Knock on Woody

Woody Paige said his return to the Post wasn't imminent shortly before conceding that it was -- but he swears he didn't lie. Honest.

So what happened between then and November 2 to change everything? Paige says he really did consider his chats with Moore and Singleton to be casual and social, if lengthy; he guesses that the Singleton get-together lasted "three or four hours." Likewise, he swears that everything came together in the days before the announcement, long after he'd pooh-poohed the possibility that one would be necessary. "I had a binding contract," he maintains, "but I had my agent talk to ESPN, and we told them that writing was really important to me. And we worked something out that allows me to continue to work on Around the Horn and still do three things I love: return to Colorado, return to the Denver Post and write."

That's fine by Moore, who's pleased that he's got a marquee name to step in for George. Regarding the nuts and bolts of the Paige negotiations, the editor certainly thought they were having substantive conversations about the columnist job long before the deal was done. "We had a preliminary discussion about it two months ago," Moore recalls. "I told him, ŒIf you're serious about this, you need to let me know by a certain date.' And then I think he got serious about it, because that date was looming."

For his part, ESPN vice president of studio production Mike McQuade, who oversees Cold Pizza, wasn't surprised in the slightest by Paige's western movement. "He and I had been talking about it for a while," he says. "I knew it was coming." McQuade makes it clear that Paige wasn't pushed out, smacks down conjecture that Skip Bayless, the Woodman's on-screen sparring partner, will go away next, and dismisses whispers that Pizza is bound for the garbage disposal. According to him, "The last weekly ratings report we got had the show up 70 percent, and the big area of growth is in men 18-34 -- the demographic these shows are all about. That was up over 100 percent." Hence, the search is on for Paige's permanent replacement, who McQuade says might be either a sportswriter or a former athlete.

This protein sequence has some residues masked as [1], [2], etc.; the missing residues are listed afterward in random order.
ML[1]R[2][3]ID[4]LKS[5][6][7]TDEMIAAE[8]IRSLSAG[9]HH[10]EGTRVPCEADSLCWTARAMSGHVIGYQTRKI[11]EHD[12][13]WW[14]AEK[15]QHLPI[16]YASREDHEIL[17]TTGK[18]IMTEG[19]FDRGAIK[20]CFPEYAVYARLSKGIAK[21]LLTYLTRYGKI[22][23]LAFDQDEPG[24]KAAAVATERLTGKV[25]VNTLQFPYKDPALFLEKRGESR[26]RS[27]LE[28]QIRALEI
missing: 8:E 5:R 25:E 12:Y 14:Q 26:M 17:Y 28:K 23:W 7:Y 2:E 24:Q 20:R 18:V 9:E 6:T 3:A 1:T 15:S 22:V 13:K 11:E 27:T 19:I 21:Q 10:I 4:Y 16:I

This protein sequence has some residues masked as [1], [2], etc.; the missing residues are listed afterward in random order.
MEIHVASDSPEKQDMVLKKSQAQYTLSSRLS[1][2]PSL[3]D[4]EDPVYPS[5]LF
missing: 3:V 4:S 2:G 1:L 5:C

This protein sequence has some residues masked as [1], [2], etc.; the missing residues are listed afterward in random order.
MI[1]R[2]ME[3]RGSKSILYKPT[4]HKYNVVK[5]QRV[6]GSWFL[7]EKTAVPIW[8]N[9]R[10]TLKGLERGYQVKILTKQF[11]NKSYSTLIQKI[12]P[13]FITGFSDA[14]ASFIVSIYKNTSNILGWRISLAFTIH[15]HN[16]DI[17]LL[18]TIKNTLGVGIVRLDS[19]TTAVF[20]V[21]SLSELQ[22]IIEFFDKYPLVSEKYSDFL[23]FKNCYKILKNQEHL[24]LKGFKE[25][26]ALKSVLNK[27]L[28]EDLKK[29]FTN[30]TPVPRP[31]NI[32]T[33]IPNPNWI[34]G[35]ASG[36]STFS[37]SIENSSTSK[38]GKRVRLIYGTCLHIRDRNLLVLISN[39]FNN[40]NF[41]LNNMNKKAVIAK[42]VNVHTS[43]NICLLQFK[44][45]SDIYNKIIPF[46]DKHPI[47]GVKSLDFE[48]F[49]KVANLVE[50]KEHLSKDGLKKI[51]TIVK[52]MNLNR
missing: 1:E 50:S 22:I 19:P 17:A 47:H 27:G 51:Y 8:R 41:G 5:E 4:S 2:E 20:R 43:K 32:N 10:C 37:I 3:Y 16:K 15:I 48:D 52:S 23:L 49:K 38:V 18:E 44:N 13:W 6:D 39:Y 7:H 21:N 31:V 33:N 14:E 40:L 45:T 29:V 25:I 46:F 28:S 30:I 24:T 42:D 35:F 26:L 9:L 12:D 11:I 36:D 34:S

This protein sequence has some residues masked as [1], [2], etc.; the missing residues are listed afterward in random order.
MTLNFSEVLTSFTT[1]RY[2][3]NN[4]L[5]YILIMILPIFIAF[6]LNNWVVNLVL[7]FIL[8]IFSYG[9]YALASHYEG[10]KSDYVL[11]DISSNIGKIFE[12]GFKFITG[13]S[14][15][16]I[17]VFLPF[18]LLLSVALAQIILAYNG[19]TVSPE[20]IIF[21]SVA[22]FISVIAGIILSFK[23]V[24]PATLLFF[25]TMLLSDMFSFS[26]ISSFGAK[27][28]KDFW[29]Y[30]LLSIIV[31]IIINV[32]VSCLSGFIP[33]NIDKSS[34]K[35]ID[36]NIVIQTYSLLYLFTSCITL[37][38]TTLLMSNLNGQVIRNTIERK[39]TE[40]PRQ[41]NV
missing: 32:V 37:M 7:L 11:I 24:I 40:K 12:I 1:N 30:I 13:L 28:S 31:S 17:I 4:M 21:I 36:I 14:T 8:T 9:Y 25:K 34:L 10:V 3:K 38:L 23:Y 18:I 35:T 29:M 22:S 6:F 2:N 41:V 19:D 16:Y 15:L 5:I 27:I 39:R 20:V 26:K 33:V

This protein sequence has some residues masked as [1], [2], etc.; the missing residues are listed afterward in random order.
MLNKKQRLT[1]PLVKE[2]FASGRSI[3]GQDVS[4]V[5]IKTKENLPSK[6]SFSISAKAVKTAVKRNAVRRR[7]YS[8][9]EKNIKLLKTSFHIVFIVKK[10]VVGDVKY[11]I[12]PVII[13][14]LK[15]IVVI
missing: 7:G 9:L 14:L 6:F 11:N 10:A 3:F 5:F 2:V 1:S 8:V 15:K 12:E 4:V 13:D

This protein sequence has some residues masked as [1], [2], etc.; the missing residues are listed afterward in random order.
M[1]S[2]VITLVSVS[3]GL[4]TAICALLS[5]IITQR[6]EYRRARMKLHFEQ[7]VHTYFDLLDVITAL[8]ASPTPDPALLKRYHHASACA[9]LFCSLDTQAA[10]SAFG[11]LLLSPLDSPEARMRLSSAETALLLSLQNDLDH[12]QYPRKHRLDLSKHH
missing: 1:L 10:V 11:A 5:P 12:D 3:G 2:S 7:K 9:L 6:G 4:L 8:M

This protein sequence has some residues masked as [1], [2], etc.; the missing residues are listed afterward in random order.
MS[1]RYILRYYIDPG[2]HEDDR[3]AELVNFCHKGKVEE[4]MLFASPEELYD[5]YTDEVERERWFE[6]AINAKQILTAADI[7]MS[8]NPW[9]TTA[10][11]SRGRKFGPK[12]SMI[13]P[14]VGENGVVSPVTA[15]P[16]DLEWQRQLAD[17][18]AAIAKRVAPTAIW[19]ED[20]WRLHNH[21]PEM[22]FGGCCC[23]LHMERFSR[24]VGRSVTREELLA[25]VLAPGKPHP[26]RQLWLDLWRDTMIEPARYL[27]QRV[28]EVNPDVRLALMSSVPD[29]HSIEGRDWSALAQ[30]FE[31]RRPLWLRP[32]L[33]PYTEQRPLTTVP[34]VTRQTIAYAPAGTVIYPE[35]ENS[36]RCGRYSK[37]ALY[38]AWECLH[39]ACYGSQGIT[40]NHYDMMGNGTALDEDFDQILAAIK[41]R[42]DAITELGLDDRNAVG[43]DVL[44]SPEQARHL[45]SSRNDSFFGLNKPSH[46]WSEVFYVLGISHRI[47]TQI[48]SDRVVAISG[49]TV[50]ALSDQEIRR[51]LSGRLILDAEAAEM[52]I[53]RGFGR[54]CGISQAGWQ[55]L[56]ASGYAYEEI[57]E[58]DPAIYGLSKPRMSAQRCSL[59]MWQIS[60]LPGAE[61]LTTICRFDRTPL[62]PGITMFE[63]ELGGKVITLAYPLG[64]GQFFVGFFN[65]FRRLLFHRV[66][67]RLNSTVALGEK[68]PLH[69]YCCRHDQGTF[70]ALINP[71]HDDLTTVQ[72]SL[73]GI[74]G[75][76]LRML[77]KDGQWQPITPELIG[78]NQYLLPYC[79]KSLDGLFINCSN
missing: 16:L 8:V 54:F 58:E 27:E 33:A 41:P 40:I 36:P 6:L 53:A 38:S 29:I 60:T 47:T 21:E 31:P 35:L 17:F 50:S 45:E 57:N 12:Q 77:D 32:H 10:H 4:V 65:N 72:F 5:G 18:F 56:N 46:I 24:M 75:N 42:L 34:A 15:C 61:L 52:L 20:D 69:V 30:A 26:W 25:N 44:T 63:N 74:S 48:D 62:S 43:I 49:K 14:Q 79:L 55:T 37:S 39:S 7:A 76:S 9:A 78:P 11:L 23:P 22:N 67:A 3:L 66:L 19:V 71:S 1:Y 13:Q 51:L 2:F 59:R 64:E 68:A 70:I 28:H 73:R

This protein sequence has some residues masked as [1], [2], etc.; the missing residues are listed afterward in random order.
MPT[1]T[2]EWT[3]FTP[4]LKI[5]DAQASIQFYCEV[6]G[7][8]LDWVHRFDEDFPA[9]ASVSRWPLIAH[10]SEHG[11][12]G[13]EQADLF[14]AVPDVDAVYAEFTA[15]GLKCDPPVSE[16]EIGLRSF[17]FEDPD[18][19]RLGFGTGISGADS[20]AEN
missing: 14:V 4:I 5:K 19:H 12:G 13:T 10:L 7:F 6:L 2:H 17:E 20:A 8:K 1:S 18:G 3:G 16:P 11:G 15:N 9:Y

Jay Bevenour

In the meantime, Paige is prepared to answer questions from ESPN types about why he's leaving a burgeoning medium like cable-sports television for print, which is widely considered to be on the wane. The main reason, he says, is because "I care passionately about newspapers, and I think I can be of help to the Denver Post. ESPN can survive with or without me. They've survived without Keith Olbermann. They can survive without me."

Some of Paige's recent statements may be dubious, but that one's indisputable. Woody Paige said his return to the Post wasn't imminent shortly before conceding that it was -- but he swears he didn't lie. Honest.

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